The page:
Archeologists dig into First Church property in Windsor
By Jennifer Coe - ReminderNews
Windsor - posted Wed., Aug. 14, 2013
As the oldest congregational church in Connecticut, as well as one of the first buildings built in the town of Windsor, no doubt First Church abounds with archeological magnetism. The Rev. Russell’s house, built on the property in 1755, is too, but it has sadly been falling into disrepair.
In recent years, the house was considered uninhabitable and not able to be used by the church. Since 2011, though, when a committee was formed to discuss its future, the home has been under serious discussion. According to the church, the plans are to refurbish and redesign it so that it can be used for church functions and possibly public functions, as well as bring it up to local code.
“What we’re doing is bringing it up to certificate of occupancy standards,” said church administrator Mary Phelan. “We are strengthening the infrastructure, electrical and converting to gas from oil.”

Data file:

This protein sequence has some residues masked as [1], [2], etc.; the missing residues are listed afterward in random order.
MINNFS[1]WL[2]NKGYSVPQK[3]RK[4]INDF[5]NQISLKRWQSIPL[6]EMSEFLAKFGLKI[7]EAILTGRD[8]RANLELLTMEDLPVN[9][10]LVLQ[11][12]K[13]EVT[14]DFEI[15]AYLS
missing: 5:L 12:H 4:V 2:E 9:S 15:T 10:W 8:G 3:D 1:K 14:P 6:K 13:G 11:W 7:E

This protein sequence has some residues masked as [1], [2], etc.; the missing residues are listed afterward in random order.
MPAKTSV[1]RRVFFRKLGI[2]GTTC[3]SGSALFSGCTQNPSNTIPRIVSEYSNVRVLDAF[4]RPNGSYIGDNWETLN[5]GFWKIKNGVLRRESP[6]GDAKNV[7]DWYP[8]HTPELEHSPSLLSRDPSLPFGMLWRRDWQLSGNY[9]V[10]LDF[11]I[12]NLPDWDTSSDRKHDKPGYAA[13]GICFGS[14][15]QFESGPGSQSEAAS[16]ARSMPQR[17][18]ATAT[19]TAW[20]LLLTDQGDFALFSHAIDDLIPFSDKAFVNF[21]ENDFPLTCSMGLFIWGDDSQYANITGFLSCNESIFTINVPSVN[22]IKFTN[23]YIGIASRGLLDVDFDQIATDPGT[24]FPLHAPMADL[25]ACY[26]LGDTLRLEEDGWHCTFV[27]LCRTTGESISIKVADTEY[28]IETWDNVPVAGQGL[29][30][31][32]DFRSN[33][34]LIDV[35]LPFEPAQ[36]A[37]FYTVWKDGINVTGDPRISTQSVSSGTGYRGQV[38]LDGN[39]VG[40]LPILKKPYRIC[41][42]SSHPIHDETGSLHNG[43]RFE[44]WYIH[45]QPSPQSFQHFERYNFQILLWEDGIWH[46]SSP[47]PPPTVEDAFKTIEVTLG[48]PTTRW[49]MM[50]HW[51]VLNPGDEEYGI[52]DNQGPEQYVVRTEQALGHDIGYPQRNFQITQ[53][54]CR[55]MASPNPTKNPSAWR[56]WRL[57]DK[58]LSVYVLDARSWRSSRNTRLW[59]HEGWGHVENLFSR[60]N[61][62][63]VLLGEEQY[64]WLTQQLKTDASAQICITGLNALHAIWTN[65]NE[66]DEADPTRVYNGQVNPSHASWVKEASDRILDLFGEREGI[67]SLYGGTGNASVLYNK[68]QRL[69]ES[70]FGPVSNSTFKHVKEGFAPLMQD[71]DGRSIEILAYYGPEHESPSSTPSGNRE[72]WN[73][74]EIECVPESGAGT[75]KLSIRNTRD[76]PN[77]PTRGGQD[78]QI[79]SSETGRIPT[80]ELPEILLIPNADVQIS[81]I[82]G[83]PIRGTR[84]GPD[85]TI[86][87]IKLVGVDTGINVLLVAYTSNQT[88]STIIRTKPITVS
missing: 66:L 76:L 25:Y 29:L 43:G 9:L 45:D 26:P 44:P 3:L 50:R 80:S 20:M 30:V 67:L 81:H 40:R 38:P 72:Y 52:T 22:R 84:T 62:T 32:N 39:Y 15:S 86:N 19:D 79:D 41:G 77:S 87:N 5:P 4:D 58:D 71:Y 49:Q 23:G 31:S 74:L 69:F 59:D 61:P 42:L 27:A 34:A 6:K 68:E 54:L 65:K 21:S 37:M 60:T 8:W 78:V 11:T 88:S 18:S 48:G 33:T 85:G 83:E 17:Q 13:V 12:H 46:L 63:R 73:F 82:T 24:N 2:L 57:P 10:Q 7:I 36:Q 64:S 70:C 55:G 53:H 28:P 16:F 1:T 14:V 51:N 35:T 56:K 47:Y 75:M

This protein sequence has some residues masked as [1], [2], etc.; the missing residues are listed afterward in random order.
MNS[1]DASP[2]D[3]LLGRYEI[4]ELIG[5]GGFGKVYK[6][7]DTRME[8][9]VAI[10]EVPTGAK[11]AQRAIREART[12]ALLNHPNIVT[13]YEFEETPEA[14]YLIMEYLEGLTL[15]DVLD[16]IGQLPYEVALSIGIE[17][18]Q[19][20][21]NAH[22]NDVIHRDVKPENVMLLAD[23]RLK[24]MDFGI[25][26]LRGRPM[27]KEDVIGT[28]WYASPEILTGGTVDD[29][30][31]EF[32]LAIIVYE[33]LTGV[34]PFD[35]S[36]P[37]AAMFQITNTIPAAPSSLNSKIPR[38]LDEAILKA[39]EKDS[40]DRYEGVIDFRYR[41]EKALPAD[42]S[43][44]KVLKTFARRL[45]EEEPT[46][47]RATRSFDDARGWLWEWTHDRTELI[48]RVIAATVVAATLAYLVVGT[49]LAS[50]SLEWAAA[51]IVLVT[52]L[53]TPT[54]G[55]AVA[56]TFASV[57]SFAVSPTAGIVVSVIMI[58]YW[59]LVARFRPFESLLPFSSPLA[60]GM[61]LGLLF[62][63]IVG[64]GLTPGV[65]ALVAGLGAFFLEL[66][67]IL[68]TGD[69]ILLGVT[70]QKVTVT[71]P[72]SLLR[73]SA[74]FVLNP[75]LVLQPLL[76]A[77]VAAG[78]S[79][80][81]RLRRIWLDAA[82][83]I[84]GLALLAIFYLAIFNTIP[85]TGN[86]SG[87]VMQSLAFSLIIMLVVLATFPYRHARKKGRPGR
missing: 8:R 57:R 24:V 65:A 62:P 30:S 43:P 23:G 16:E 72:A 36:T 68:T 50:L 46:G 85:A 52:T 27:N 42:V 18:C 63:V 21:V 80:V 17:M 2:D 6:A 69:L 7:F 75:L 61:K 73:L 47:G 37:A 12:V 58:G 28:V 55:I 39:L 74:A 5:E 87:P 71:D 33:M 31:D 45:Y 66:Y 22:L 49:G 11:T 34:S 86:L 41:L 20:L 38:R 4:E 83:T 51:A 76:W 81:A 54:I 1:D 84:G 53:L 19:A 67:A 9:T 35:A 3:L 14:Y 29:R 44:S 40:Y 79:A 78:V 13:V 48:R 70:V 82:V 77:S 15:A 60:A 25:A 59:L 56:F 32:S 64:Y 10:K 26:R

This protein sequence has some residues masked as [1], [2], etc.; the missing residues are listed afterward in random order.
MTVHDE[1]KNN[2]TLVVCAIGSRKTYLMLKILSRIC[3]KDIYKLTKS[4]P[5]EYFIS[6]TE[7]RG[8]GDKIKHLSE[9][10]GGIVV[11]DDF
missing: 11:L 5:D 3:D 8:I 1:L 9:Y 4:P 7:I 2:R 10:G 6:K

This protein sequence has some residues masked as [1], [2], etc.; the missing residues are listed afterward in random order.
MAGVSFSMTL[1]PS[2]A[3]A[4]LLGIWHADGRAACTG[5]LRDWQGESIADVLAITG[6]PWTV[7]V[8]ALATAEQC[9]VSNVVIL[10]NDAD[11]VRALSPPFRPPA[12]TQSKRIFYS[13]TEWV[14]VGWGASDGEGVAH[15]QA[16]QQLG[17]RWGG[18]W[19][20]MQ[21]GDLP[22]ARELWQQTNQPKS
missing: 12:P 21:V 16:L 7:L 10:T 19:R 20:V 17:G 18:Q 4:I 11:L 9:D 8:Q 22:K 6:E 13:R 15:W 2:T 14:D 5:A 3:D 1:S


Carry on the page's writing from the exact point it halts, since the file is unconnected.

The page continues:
As part of the refurbishing, the church will be adding a wheelchair ramp behind the house. It is in this location that you could find archeologists from Public Archeology Survey Team, Inc. working on the week of Aug. 12.
Looking for archeological remnants dating back to the building of the home, PAST workers were digging holes and sifting soil. Once the supports go in for the ramp, these particular spots on the property will be inaccessible forever.
Most of what Ross Harper, Sean Hayden and Matt Grillo were finding on the first day of the dig consisted of construction bits and pieces which were left behind during the building of the home in 1755. In fact, one nail removed, Harper said, “dates to the earliest period of the house.” Harper explained that he and his assistants would be digging in a careful 1-meter-by-1-meter grid, so as not to accidentally miss something valuable.
Some options for future use of the property include youth room, class room, or library. In the future, the church would consider renting it to a non-profit group in Windsor. “Maybe weddings or smaller concerts,” added Phelan.
The church is utilizing a grant from the Office of Historic Preservation ($89,340) as well as gifts from church members ($135,000) to fund the refurbishing project.
For a complete history of the Russell House, go to www.firstchurchinwindsor.org.
Established in 1976, Public Archaeology Survey Team, Inc. is a private, nonprofit research and public education organization based in Mansfield, Conn.